Adobe Lightroom is the favorite photo editor amongst both beginner and advanced photographers. With an abundance of fairly easy-to-use tools, it’s not hard to understand why. But how do you make the most out of it? How can you create a efficient workflow for both organizing and processing your images?
Let’s find out. Below are 9 of my best Lightroom tips for landscape photographers:
#1 Rate and Keyword Images in Library Mode
Let’s be honest… Rating and adding keywords to hundreds, or thousands, of images, isn’t exactly the highlight of your day. It’s a tedious task but it’s one that needs to be done. Especially when your galleries increase and you have tens of thousands of images spread across multiple hard drives.
Starting to organize Lightroom catalogs at a late stage might be discouraging but if you start already from Day 1, it’s not that big of a task. Make it a habit to always apply keywords, ratings, or labels directly after importing. The keywords can even be added to bulks of images simultaneously.
The organizational tools in Lightroom’s Library Mode are one of the big advantages of using the software (besides its powerful editor). Use it correctly and you’ll save a lot of time and energy.
Recommended Reading: 11 Hidden Lightroom Features You Should Know
#2 Make Collections for Better Organizing
Keywords, ratings, and color labels are important tools for organizing images in Lightroom. It makes it quick and easy to locate images at any point. Sorting them into Collections or Smart Collections makes it even easier.
The folder hierarchy in the Folders Panel is an exact representation of the hierarchy on your hard drive. Unfortunately, it’s only visible from the Library Module. The Collections Panel, however, is also visible in the Develop Module.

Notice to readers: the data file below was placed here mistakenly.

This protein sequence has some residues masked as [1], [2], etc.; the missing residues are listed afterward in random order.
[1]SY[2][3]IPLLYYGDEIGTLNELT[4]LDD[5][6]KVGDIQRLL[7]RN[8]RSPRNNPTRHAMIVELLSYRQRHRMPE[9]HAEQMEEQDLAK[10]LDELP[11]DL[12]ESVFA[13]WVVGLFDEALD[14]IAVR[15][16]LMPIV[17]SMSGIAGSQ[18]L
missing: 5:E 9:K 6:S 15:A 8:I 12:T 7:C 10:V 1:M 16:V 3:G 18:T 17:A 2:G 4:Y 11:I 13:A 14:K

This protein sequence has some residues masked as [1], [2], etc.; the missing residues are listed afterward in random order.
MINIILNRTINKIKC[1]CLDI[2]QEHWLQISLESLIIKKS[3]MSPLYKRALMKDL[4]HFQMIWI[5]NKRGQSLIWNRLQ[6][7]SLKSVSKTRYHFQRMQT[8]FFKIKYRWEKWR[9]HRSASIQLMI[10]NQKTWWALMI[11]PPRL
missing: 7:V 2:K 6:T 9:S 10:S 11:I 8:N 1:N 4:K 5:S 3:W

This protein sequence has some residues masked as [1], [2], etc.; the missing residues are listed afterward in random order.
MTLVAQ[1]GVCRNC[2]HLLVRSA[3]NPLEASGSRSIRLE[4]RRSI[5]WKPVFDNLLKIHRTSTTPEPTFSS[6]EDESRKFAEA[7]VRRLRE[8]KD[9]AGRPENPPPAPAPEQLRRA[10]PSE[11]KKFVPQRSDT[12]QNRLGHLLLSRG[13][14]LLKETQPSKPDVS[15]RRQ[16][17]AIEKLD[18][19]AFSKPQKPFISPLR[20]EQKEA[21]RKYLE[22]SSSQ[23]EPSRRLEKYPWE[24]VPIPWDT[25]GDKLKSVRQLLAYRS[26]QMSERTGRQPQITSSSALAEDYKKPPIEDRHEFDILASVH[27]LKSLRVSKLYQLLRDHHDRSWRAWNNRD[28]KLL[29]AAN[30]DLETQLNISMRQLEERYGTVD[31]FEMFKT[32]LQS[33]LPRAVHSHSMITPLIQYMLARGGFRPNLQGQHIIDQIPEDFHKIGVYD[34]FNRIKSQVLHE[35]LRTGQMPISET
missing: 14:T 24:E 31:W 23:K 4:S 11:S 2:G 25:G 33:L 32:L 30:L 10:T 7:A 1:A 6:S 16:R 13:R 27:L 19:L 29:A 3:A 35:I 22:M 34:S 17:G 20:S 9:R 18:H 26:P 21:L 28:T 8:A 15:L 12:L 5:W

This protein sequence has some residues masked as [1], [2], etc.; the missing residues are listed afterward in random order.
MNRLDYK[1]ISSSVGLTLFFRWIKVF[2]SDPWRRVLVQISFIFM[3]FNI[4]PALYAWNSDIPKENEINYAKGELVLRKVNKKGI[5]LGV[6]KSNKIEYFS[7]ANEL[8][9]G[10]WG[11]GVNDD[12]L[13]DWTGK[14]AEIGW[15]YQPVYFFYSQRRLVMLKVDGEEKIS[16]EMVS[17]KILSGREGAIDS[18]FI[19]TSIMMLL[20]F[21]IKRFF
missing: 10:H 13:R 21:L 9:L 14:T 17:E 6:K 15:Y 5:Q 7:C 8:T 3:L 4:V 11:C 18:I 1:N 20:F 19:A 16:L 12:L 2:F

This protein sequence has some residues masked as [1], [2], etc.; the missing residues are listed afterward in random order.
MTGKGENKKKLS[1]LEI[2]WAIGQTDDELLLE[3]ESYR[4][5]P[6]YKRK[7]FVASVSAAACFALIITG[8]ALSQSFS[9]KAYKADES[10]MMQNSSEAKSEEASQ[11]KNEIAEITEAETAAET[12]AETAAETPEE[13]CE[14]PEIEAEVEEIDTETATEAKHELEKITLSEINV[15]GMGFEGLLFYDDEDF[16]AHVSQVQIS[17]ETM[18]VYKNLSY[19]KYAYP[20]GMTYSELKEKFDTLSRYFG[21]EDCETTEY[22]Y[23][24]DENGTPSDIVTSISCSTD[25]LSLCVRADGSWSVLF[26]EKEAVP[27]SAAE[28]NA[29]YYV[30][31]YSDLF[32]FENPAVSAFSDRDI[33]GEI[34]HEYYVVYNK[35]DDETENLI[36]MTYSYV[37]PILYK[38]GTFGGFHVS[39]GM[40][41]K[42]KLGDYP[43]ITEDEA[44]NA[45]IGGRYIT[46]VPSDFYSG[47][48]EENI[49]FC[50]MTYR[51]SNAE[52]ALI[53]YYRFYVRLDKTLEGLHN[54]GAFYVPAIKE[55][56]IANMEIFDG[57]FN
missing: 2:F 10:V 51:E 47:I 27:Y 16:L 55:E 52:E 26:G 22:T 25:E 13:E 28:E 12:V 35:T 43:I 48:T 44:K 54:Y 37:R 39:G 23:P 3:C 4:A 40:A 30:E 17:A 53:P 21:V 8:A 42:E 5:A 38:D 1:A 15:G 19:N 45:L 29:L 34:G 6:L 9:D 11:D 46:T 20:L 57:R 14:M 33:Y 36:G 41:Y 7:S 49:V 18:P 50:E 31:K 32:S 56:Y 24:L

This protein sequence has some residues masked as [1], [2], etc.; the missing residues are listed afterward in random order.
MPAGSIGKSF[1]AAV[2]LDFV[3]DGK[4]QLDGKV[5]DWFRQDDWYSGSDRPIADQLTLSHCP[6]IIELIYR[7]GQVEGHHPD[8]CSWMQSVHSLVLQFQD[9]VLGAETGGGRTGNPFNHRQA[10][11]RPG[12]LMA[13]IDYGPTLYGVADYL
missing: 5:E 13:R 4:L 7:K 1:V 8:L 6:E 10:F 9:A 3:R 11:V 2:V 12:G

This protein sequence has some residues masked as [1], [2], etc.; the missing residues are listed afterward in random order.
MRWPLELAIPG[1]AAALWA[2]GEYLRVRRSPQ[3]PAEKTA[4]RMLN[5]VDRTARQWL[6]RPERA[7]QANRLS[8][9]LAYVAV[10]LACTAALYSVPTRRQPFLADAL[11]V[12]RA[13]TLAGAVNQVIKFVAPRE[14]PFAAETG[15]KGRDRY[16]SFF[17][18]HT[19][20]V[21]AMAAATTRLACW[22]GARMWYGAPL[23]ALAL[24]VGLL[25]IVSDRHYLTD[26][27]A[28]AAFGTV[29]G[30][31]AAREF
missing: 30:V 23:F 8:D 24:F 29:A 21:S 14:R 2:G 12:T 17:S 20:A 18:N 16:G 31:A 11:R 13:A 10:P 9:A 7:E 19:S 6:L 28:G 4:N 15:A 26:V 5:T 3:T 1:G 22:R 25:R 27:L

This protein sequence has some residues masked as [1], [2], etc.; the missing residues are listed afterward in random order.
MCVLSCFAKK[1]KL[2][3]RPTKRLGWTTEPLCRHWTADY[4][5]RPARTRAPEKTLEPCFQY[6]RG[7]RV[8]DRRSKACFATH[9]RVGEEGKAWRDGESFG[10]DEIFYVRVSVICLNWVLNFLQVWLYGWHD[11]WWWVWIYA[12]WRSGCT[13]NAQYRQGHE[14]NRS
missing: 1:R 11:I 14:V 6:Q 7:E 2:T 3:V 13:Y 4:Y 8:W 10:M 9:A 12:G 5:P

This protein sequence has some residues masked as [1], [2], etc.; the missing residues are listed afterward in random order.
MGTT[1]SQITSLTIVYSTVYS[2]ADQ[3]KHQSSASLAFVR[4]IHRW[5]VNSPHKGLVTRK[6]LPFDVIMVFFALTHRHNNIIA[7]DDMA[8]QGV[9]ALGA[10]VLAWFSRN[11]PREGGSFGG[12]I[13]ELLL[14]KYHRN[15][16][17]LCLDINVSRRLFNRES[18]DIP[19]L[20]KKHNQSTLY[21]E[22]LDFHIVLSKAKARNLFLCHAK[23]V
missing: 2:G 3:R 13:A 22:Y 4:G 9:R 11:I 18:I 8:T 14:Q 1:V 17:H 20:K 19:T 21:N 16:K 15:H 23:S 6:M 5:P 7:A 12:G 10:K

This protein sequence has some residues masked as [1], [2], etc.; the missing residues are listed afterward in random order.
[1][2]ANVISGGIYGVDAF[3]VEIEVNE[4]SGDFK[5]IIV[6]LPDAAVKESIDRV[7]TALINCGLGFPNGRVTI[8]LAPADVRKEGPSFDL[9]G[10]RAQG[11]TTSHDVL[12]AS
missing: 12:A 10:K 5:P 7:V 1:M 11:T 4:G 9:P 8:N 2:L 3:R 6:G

You don’t need to add all images into collections but it’s good to use them for specific purposes. My ‘To Edit’ Collection is one example of how the feature can be used: All the images I plan to process is added to it so that I can easily find them without scrolling through hundreds of images.
#3 Use the Color Panel for Selective Processing
The Vibrance and Saturation sliders are simple ways of increasing colors in your images but in most cases, they do more harm than good; it’s rare that colors benefit from being adjusted globally.
Instead, use the Color Panel to make targeted adjustments to the Hue, Saturation and Luminance of the individual colors. This means you can alter the blues without affecting the greens, or the yellows without affecting the red. This gives you better control over how colors are treated.
#4 Apply Color Grading in Lightroom
The Color Grading Panel is amongst the biggest feature additions Adobe Lightroom has included in any update. This tool should be a part of your post-processing workflow. If it’s not, what are you waiting for?
It’s used to introduce a specific color to certain areas of your photo, such as the shadows, midtones or highlights. You can also use the Global Color Wheel to apply a color cast to all of the image.
Using the Color Grading Panel in combination with the Color Panel gives you an extreme control of how color is treated. You can use this to make small corrections or big adjustments for a more creative look.
#5 Apply Input Sharpening
RAW files are the superior files for photographing but they tend to come out a little softer than the more restricted JPG files. That’s why input sharpening has become an important step in most photographer’s workflows.